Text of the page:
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How to Prepare for College Applications

The summer breeze in your hair, the scent of sunscreen and ocean water, a cozy bonfire to light up a warm night—you might be looking forward to all of these things and more on your summer vacation. Maybe you’ll be hopping on a plane to an exciting new destination, or maybe your adventures will take you closer to home. 

No matter what your summer adventures have in store for you, though, if you’re a rising senior, there might be one adventure in your future that feels a little less exciting … and a lot more intimidating. The approach of senior year means college application season is right around the corner. Most applications aren’t open yet, but you might be wondering about how you can get a head start on this process, so that senior year feels less like a race against the clock and more like a victory lap. 

Whether you prioritize one or all of the steps below, the options provided in this article are meant to help you do exactly that: use your summer to prepare you for a successful college application process. 

Start researching your college list

With no homework demanding your attention, summer is a great time to channel your research skills into learning about all the amazing places you might call home during your undergraduate career! Get a sense for all the things that are most important to you in a college—major, size, location, cost, and more. Then, look for the schools that come the closest to meeting your criteria.

Visit college campuses

As you find schools that really excite you, it can be helpful to actually set foot on campus and see what it’s like to be a student there. Register for a tour, talk to students and faculty when they’re available, and attend any summer programs you’re eligible for. Spending some time at a school is a great way to determine if it is a good fit for you. 

Get organized

Once you’ve narrowed down your college list, find a way to organize your application activities. Whether you use a spreadsheet, a planner, or a combination of different tools, the important thing is that you have one central location to keep track of everything pertaining to your college application process. You will want to stay apprised of college application and scholarship and financial aid application deadlines and the status of required essays and letters of recommendation—anything and everything needed for a successful application season. While you’re at it, find out who your admission counselor is at each of your institutions of interest. Don’t be shy about reaching out with any questions, and make sure to include their name and contact information in your personal database of college application information.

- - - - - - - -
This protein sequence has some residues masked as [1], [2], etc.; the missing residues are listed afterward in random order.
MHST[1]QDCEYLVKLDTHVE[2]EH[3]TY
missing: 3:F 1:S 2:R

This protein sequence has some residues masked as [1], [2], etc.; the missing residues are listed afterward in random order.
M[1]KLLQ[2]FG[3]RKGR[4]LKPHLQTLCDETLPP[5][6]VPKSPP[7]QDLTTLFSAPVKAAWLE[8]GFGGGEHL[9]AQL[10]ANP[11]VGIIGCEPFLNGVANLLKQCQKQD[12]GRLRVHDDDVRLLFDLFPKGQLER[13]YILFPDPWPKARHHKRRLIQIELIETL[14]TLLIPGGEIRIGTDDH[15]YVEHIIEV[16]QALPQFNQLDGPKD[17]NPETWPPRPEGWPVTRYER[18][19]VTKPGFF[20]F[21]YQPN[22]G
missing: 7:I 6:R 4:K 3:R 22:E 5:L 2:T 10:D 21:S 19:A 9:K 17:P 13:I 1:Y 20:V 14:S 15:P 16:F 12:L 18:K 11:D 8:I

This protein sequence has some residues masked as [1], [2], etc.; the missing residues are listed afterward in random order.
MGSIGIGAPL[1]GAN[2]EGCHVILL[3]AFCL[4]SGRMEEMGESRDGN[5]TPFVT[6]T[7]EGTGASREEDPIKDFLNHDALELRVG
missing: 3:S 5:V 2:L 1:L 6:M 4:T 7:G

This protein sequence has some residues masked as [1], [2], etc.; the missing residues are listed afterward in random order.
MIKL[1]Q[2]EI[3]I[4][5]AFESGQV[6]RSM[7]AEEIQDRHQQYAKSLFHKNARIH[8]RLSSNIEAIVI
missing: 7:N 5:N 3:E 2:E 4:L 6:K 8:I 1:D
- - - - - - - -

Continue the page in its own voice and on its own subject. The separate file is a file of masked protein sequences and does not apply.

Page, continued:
Familiarize yourself with commonly requested application materials

Most, if not all, institutions of interest will have application components in common. Start planning how you will complete and submit applications now, so that you don’t have to scramble in the fall. For instance, you can start learning how to submit an official transcript. In many cases, an emailed transcript is not considered official—so it’s important to know what each university of interest to you will accept, and how its admission team wants to receive your transcript.

Start exploring financial aid and scholarship options

Applying for need-based or merit-based financial aid can be a complicated process, so it’s a good idea to start during the summer, when you have fewer upcoming deadlines and more time to figure things out at your own pace. Start poking around the FAFSA and CSS Profile websites. What do their application processes entail? What will you need? Though neither of these programs’ applications will open until the fall, it’s good to familiarize yourself with them now. Additionally, you can begin scoping out scholarships offered by your institutions of interest, as well as scholarships offered by other organizations. Know when applications open so that you can complete them right away.

Study for standardized tests

If you plan to apply to a college or university where the SAT or ACT is required, or even if you’re hoping to submit a score to a test-optional institution, now is the time to prepare for your test(s) if you haven’t already taken them, or wish to retake them to improve your score. Grab a test-prep book or find a trusted tutor, and get ready to crush those test questions.

Clean up your social media

While not every institution’s admissions staff will take the time to look at your social media accounts, some might, and it’s important to be aware of the image you’re presenting online. Is there anything you’ve posted that you wouldn’t want a university representative to see? You don’t need to remove every trace of yourself on social media, or tone down your personality or creativity—just make sure that you’d be happy with your future university or employer staff members seeing what’s there. 

Applying to colleges can be stressful, but it’s exciting too. You’re about to go on a journey to discover where you will call home during the next big chapter of your life. And you are in charge of that journey. Remember to take time to daydream about your future, and breathe in your life now as you come to the close of your high school career and look ahead with optimism toward your bright future.